George Orwell’s Nineteen Eighty-Four is arguably the best known dystopian novel. It was written in 1949 as a description of what the year 1984 could look like if totalitarianism7 were allowed to continue. Orwell describes a province of Oceania (formerly known as Great Britain) as an industrialized wasteland, dirty and rigidly controlled by a political regime known as the Party. He magni es disturbing trends he saw in his own time, like surveillance,8 government control, and industrialization9 to show how negative they were. Despite the promise that people in his own time saw, Orwell pointed out the aws these ideas had. Nineteen Eighty-Four, and other dystopias that examine surveillance, magnify how people act di erently when someone is watching. As technology allows for the constant possibility that someone might always be watching you — whether it’s the government, your friends, or your family — and that you might act di erently in response to this. If it is possible to be under surveillance at any time, people act as if they are always under surveillance. Dystopias often magnify this idea to show how surveillance erodes freedom.
Another common theme in dystopian ction revolves around the downside of human intervention in health and genetics. Throughout the entirety of history, humans have su ered from illness and poor health. Sometimes this occurs in huge bursts, such as the Spanish In uenza in 1918, which killed more people than WWI. More often it is a simple result of aging. However, scientists now believe that the rst person who will live to 150 has already been born and that the eradication10 of diseases like cancer and in uenza are within our reach. In addition, genetic research o ers the possibility of eliminating killers like heart disease and chronic diseases like asthma. Aldous Huxley’s Brave New World and the 1997 movie Gattaca explore the possibilities of this type of progress. Both examine themes around what happens to humanity when too many natural obstacles are removed, or when genetic engineering can eliminate aws. Brave New World, and other dystopias that examine health and genetics, magnify what happens when humans don’t face natural problems and when di erences in genetics are treated as di erences in destiny.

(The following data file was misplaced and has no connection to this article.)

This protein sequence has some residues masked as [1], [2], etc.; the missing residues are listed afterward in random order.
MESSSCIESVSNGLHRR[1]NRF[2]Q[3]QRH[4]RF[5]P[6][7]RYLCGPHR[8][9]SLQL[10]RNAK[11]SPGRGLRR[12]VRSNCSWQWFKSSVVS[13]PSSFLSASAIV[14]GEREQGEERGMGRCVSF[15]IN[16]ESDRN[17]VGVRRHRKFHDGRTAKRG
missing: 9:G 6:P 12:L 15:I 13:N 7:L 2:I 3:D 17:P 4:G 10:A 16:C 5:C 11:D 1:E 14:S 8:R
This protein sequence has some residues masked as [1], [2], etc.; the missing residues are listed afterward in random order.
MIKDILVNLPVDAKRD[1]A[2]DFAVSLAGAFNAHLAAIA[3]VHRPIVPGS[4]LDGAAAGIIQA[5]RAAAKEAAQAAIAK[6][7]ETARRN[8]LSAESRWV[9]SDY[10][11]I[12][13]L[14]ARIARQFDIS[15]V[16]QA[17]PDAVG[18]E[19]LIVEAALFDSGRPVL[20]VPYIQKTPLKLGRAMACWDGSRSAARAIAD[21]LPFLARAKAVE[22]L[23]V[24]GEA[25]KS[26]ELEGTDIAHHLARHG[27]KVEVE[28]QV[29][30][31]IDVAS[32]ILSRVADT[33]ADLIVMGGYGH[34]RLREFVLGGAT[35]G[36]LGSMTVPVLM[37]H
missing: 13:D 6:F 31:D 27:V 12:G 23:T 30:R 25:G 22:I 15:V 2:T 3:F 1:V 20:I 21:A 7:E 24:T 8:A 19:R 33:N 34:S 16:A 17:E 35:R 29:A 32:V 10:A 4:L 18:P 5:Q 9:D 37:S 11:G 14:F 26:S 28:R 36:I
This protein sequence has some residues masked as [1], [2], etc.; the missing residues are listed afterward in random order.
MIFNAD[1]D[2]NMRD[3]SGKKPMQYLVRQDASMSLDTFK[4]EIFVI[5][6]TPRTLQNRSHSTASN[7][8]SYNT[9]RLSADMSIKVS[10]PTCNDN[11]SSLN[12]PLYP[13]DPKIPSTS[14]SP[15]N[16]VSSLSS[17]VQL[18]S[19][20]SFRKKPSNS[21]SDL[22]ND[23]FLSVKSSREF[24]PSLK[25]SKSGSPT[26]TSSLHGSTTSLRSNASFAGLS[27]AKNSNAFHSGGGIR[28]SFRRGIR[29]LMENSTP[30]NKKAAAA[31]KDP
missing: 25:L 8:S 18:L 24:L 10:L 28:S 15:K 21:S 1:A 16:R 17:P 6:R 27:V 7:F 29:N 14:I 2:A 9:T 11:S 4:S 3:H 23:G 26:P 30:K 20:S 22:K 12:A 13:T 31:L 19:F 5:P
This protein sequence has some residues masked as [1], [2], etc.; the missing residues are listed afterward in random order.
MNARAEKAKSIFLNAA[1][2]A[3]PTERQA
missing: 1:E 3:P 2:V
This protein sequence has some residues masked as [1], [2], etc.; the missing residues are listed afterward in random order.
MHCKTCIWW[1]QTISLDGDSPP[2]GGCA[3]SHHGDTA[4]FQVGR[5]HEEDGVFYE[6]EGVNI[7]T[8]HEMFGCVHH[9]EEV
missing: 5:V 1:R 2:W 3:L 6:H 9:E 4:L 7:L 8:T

Dystopian literature also often chooses to magnify the perils11 of misinformation. Characters in dystopias are often told incorrect information about history by their governments or their society. For example, most of the characters in The Hunger Games have an incorrect understanding of what life in the other Districts is like. Characters in dystopias are often given incorrect information and isolated from anyone they could con rm or discuss the information with. People in our world are also often given poor information and are too isolated to investigate the information. Dystopian literature highlights why this is a problem. Because of the information they are given, characters in dystopias act di erently. They can be convinced to hate people they have things in common with or to be happy with the meager life they have because they are convinced it is far better than what existed in the past. In dystopian literature, misinformation helps to keep ine cient and unfair systems in place because characters are convinced that they are e cient and fair.
A nal theme in dystopian literature is lack of individuality. One of the most striking images from The Handmaid’s Tale is the dress code. Women are forced to wear out ts that correspond to their social status, and no one is given any choice. In some dystopias, the lack of choice is enforced by the government. In others, it is enforced by friends and social codes or enforced through a corporation, like in the 2008 movie Wall-E. Authors of dystopias who imagine a world without individuality are concerned with the idea that the wisdom of the crowd can sti e the wisdom of the individual. Authors often choose to magnify this trait by emphasizing lack of choice in simple items, like clothing, food, or toothpaste. This showcases lack of choice and individuality in larger areas, like family structure or careers.
Dystopias tend to have common themes and styles because they re ect the society that we live in. Surveillance is frequently a theme in dystopian literature because we are continually worried about it. The dark side of too much health and genetics research is a common theme because technology furthers the possibilities of genetics and health research every day. Misinformation, totalitarianism, and lack of individuality are all problems that exist in the world that authors are writing in. Dystopias are the dark side of our dreams. There are common themes and stylistic choices because all of the distorted mirrors that authors are holding up are trying to show us the same things. They are trying to give us the same warnings — what the world might look like if we take our quest for perfection too far.